Me and LewHam are basically the same person.
I always find it interesting where people hold their hands on the wheel. I’ve always been taught to be a middle hands person, but so many people steer high up on the wheel.
I found everyones hands dropped lower when OTK got really popular (mid to late noughties). Probably a combination of the harder tires (mojos etc) and OTK just being very popular.
vs a 90’s hero.
Thanks Luke. Very good insights!!!
If I just got in a kart with not thinking about anything and just drove it, my hands would be in the higher position a la @tjkoyen and the Great Hambino. I’ve tried moving them down, and even when I feel like they’re super low, they’re only at about 9 and 3. Anything lower feels very unnatural, and I’m a shorter driver, so lower should be easier for me. Since we’ve gotten pretty technical already in this thread, I’ll go ahead and go there myself. The closer your hands are to 9 and 3, the more effect pushing on the wheel through the corner would have, as that’s where you will create the longest moment arm from your hand position on the steering wheel to the steering column, in the direction that you’re pushing, which is forward. Something to keep in mind regarding how hand position affects the handling of your kart. Steering wheel angle would also affect this as well. So while certain hand positions may be more or less “comfortable” for you, they are having an effect on your kart’s handling as well.
Rental Karting Route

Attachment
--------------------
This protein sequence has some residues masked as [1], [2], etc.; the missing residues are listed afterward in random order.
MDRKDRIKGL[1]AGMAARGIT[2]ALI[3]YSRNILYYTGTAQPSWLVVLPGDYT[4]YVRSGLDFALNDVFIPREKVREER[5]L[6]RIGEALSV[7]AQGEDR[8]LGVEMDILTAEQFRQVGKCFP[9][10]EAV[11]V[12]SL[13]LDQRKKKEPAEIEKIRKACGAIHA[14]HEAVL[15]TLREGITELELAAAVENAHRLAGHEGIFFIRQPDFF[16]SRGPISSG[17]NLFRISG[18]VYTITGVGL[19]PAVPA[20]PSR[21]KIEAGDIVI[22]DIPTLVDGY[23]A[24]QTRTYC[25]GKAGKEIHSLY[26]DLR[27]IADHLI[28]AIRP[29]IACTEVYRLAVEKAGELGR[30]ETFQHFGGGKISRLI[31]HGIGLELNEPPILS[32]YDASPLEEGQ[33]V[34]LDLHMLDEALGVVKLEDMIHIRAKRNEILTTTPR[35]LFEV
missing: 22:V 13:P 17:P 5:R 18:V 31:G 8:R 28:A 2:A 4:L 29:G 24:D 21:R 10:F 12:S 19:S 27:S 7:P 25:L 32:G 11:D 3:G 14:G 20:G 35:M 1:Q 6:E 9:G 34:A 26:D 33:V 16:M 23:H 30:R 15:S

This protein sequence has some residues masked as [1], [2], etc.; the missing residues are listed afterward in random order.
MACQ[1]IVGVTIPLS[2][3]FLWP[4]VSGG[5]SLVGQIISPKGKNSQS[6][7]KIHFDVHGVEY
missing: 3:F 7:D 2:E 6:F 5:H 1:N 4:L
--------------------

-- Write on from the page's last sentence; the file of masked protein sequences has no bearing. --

To sum up my main rules for hand position/driving:
- Push the wheel, don’t pull
- Drive with your shoulders, not your arms
- Relax your grip
- Don’t move your hands on the wheel
I just read a whole section about hand positions in @Terence_Dove’s book. I think I’ll just wait until our podcast to ask my questions.
Just curious. How with the shoulders?
Instead of using your biceps or forearms to move the wheel, try moving your shoulders instead. It keep you more consistent in the seat and helps make smaller steering inputs. Biceps and forearms are too strong, they make it easy to yank on the wheel. Shoulders have less range of motion, so you can’t physically overdrive as easy.
This is awesome advice, addressing one of the true fundamentals.
What do you think of the idea of a strip of Velcro on the back of the seat to help keep your weight there to the greatest extent possible ?
This is just my personal preference, but I prefer not to force things artificially. So, velcro might serve as a reminder, but the point of keeping your back planted in the seat is mostly about using your arms to keep you pushed into the seat back… It is the physics of having tension in your arms that makes a big difference with speed of weight transfer across the kart… I think TJ mentioned that effect already. And Velcro could help you stay back in the seat, but you could forget your arms should be doing that work, rather than the velcro.
It’s a bit like how some teams attach zip ties to the wheel and cut them off leaving a sharp point, to force the driver to keep their hands in a particular spot. I prefer a driver to learn their own way and to feel the difference, rather than being forced.
Dear Terrence Doce:
Thanks for the scholarly reply.
I’d like to call out the respondents here. This thread is a seam of solid gold, and unlike anything I’ve seen.
It’s not just the quality of the knowledge (and the selfless wellness to share) but also the quality of the writing. If there was an online university of kart science, you’re reading it here.
Thank you all, 3 bags full.